More specifically, the lawsuit also challenges the constitutionality of the Water Resources Development Act, a federal law that empowers the region’s governors to veto diversions of Great Lakes water outside the basin. WRDA is the only statute Michigan has to block mass water exports to other states and nations. Several legal experts suggest that Nestlé’s challenge to the law stands on firm legal ground.

“Nestlé has challenged the federal law that gives the governor the right to veto an out-of-basin diversion,” James Clift, policy director for the Michigan Environmental Council, reminded the Senate committee. “Nestlé is trying to remove that power to stop diversions from our governor.”

WRDA was not meant to provide the first line of defense against Great Lakes diversions, according to water policy experts. The law was amended in 2000 and specifically directed Great Lakes states to establish clear standards to judge large withdrawals based on the principles of conservation and resource improvement. To meet this charge, the Council of Great Lakes Governors recently released the final draft version of a plan known as the Charter Annex 2001 for a 60-day public review. Hearings are scheduled in Michigan for that proposal in August. But any real policy changes could be a decade way.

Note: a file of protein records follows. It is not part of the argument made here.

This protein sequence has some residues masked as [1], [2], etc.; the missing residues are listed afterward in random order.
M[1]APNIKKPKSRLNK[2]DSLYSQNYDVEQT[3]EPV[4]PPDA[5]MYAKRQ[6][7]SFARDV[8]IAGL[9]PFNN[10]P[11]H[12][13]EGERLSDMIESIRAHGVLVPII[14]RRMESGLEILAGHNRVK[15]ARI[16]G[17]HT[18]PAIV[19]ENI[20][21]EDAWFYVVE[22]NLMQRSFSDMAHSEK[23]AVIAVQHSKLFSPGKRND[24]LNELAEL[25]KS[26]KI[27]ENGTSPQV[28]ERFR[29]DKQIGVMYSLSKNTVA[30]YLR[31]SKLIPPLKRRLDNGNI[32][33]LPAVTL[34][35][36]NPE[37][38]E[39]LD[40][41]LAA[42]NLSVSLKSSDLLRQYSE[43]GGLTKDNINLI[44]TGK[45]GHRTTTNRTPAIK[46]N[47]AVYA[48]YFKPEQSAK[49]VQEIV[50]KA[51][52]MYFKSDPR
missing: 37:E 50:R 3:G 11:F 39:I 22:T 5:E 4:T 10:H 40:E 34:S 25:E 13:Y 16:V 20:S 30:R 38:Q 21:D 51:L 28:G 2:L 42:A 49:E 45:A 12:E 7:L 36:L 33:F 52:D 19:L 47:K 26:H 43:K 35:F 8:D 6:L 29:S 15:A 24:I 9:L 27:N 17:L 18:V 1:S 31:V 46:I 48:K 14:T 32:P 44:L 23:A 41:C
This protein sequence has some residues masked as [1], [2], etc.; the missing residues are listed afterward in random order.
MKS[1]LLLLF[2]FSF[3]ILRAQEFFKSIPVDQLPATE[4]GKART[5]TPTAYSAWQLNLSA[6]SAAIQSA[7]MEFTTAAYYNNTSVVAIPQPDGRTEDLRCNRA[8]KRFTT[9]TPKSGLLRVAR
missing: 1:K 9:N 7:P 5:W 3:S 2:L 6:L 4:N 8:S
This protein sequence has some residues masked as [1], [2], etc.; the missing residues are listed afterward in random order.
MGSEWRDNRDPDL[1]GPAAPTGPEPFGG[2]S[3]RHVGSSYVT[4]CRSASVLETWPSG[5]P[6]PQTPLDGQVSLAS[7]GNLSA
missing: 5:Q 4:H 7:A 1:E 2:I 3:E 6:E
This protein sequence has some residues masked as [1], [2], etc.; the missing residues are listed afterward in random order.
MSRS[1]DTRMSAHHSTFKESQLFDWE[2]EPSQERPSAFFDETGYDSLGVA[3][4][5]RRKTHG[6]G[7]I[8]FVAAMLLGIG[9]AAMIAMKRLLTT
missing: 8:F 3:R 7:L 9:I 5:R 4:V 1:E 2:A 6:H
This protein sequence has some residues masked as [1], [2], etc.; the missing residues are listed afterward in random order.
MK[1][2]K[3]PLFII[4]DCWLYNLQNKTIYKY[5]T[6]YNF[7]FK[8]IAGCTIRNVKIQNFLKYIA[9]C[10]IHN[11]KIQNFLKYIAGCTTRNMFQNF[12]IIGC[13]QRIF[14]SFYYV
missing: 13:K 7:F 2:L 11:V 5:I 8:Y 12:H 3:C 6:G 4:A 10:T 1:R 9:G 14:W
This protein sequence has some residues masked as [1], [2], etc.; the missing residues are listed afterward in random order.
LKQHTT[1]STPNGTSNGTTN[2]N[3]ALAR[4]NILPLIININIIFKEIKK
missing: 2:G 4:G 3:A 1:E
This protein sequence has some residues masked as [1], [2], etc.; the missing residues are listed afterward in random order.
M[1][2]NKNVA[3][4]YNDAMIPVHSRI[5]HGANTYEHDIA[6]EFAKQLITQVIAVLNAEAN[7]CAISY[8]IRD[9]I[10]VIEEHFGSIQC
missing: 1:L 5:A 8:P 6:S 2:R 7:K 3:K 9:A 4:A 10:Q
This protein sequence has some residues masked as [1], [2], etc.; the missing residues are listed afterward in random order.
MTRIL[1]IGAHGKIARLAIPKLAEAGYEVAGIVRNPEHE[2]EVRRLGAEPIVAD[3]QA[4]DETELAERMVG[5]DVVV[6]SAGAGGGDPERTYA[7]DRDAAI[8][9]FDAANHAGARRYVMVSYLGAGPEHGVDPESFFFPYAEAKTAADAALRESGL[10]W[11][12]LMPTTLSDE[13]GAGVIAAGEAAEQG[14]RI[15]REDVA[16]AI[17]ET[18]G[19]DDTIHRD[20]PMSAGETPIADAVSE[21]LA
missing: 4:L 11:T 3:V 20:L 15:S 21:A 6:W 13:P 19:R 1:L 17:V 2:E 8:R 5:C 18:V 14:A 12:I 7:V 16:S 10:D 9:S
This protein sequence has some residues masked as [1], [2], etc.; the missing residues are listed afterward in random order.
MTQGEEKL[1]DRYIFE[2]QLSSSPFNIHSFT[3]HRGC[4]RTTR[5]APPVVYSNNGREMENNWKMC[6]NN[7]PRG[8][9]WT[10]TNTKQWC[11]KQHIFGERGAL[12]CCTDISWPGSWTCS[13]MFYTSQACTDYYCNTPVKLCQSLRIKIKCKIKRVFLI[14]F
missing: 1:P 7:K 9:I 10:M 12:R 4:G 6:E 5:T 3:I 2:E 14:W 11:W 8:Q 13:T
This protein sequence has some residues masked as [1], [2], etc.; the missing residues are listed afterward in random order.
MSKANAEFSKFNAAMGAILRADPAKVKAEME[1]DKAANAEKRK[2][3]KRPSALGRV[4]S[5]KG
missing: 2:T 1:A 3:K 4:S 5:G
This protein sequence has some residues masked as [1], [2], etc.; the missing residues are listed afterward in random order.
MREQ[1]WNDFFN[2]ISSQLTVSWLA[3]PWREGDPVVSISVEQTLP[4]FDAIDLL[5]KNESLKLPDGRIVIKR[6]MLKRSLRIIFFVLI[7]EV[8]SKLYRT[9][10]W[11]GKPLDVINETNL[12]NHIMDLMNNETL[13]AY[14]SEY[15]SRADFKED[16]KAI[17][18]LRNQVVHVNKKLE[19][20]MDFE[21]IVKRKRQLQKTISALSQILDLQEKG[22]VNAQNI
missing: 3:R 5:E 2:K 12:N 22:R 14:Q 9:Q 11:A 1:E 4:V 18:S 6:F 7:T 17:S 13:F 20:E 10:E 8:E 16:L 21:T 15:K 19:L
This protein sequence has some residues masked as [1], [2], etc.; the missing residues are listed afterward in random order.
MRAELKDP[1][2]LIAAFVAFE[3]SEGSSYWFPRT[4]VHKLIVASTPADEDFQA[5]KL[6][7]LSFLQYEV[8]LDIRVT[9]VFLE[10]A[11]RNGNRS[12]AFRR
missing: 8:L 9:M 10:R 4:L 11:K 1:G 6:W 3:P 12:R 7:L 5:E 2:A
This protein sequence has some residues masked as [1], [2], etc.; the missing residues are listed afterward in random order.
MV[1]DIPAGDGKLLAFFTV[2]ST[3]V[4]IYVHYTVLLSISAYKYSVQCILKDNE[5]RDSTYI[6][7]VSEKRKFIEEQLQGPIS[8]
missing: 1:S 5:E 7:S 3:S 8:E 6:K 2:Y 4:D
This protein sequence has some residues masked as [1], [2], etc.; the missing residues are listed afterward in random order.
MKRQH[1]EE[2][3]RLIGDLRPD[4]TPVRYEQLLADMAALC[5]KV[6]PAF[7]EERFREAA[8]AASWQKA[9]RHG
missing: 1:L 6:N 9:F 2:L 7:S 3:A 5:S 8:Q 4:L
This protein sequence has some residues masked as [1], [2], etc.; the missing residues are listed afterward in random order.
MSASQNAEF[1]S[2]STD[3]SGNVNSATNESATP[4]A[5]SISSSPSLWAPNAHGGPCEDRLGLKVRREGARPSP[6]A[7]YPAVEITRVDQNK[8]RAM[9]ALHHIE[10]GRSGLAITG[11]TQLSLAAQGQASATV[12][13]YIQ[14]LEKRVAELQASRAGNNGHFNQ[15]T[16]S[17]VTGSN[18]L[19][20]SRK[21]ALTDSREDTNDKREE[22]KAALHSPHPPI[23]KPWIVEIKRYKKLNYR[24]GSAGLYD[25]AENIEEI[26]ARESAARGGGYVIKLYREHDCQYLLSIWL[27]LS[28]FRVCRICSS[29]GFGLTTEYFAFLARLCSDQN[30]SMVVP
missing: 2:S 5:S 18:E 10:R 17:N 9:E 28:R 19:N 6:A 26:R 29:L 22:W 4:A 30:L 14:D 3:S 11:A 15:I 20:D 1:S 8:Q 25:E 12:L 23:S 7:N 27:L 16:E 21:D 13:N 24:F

Same Challenge, New Enthusiasm
The challenge of adopting modern water use standards in the Great Lakes State was plain to see in the Saugatuck hearing, the first of several being held around the state. Several speakers warned that the problems with more stringent water withdrawal requirements range from a lack of scientific information, to the possibility of driving up business costs, to even making it more difficult for local communities to fight fires. But some committee members were skeptical of at least some of those claims.

“Where’s your proof?” Senator Liz Brater, a Democrat from Ann Arbor, asked one dissenter. “We will be taking up legislation in the fall. And before we use scare tactics we ought to provide some real data back them up.”